But the above are a minority in modern academic theology. Too much theology today is uninterested in God. I have lost track of the number of books I have read where God gets a perfunctory nod in the Preface and then disappears entirely in the next several hundred pages as the author enters into “dialogue” with the preferred interlocutors of today—usually trendy academic figures and topics or else fellow theologians.

This is hardly a new practice. In 1979, the well-known and influential moral philosopher Alasdair MacIntyre wrote a long review essay of then-current works in “medical ethics” by ostensibly Christian scholars. He opened his review with the acid observation, “If I were God, I do not think that I would want to be studied by most contemporary theologians.” That is “because the general intellectual level of theological argument is perhaps lower than at any time since the tenth century.” As he goes on to note, “modern Roman Catholic theologians have been to an alarming degree narcissistic,” giving the “impression of being only mildly interested in either God or the world; what they are passionately interested in are other Roman Catholic theologians.”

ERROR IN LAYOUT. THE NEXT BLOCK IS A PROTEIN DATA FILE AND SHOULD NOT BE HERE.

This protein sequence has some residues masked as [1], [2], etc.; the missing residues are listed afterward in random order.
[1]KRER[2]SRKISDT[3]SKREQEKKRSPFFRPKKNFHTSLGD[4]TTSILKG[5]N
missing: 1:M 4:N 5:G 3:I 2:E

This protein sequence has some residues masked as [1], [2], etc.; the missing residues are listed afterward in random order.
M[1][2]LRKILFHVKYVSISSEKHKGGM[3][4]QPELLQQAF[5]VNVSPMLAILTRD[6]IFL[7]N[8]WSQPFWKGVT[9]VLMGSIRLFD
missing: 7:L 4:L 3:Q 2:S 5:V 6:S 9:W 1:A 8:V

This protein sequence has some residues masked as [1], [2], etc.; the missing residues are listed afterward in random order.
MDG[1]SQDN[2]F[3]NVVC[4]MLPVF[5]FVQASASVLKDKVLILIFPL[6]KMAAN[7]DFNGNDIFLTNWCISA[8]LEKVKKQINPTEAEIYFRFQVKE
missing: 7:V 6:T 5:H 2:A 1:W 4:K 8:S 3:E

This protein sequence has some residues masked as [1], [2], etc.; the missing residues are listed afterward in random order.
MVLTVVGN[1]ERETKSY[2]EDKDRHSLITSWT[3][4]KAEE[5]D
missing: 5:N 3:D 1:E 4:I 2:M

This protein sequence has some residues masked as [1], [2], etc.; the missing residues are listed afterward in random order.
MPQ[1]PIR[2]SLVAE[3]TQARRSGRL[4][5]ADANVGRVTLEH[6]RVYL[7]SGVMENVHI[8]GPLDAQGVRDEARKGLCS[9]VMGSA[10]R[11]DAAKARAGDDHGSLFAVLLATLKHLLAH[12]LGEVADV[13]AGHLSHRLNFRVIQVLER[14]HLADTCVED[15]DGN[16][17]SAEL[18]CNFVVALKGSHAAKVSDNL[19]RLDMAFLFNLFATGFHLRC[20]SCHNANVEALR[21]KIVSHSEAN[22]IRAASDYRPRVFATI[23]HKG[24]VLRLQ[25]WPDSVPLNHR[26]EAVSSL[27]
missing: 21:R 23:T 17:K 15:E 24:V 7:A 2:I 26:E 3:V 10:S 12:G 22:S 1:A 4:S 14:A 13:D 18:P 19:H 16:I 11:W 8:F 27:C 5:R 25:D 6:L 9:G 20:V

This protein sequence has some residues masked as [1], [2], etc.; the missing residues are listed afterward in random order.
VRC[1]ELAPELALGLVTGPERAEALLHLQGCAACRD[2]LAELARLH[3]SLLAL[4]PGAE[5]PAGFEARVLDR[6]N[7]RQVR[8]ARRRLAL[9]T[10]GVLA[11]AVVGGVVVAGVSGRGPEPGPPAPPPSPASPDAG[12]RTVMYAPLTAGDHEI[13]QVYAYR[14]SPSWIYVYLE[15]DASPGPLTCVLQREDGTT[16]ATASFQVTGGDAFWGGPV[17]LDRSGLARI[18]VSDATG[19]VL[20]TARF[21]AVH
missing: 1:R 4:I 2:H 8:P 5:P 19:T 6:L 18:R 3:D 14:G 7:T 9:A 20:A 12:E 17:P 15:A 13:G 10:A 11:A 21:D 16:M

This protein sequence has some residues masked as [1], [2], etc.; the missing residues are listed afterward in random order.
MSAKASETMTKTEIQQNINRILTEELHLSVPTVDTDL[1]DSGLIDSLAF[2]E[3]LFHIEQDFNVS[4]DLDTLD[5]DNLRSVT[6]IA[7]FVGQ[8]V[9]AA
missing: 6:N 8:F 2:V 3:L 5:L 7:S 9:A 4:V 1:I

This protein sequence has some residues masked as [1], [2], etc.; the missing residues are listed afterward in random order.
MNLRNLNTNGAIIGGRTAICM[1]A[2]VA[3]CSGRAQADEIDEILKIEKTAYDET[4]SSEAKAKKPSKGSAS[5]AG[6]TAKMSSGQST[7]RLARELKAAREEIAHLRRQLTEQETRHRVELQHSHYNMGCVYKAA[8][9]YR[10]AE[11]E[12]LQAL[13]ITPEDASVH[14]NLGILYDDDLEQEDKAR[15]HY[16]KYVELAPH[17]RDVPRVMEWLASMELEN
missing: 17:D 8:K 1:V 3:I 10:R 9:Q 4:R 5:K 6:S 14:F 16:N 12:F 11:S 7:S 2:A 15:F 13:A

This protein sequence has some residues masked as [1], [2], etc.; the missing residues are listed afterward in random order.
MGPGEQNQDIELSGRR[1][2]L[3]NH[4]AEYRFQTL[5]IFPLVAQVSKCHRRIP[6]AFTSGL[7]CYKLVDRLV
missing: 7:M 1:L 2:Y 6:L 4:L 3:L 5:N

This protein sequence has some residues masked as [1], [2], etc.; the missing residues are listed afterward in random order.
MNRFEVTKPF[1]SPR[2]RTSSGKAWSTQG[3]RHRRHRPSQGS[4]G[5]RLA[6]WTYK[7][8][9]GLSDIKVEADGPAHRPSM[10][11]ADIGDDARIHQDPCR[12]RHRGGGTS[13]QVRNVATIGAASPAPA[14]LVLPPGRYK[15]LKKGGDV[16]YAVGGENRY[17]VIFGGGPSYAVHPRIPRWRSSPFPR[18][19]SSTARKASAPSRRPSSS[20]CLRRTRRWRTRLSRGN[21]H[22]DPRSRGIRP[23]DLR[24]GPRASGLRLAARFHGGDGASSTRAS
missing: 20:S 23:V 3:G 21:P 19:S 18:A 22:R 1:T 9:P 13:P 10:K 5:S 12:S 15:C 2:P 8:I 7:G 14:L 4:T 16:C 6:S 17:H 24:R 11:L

These intra-mural discussions are often done by people who view the Church (especially the hierarchical Magisterium) as the enemy, and the Tradition as some kind of dead-weight to be chucked overboard under the disguise of “dialogue” with the latest fads—post-structuralism, transgender advocacy, trans-humanism, and other rubbish. Theologians of this inclination will continue to be regarded rightly with skepticism and disdain by most Catholics until and unless the former stop trying to change the Tradition from within, and instead allow themselves to be transformed by it.

All of us in the academy need constantly to remind ourselves that we are not masters of a subject, but instead subjects of the Master, Jesus Christ, and servants of his Church. Our task must be to teach him and nothing else; our job is to build up “the Church of the living God as the pillar and bulwark of the truth” (1 Tim 3:15).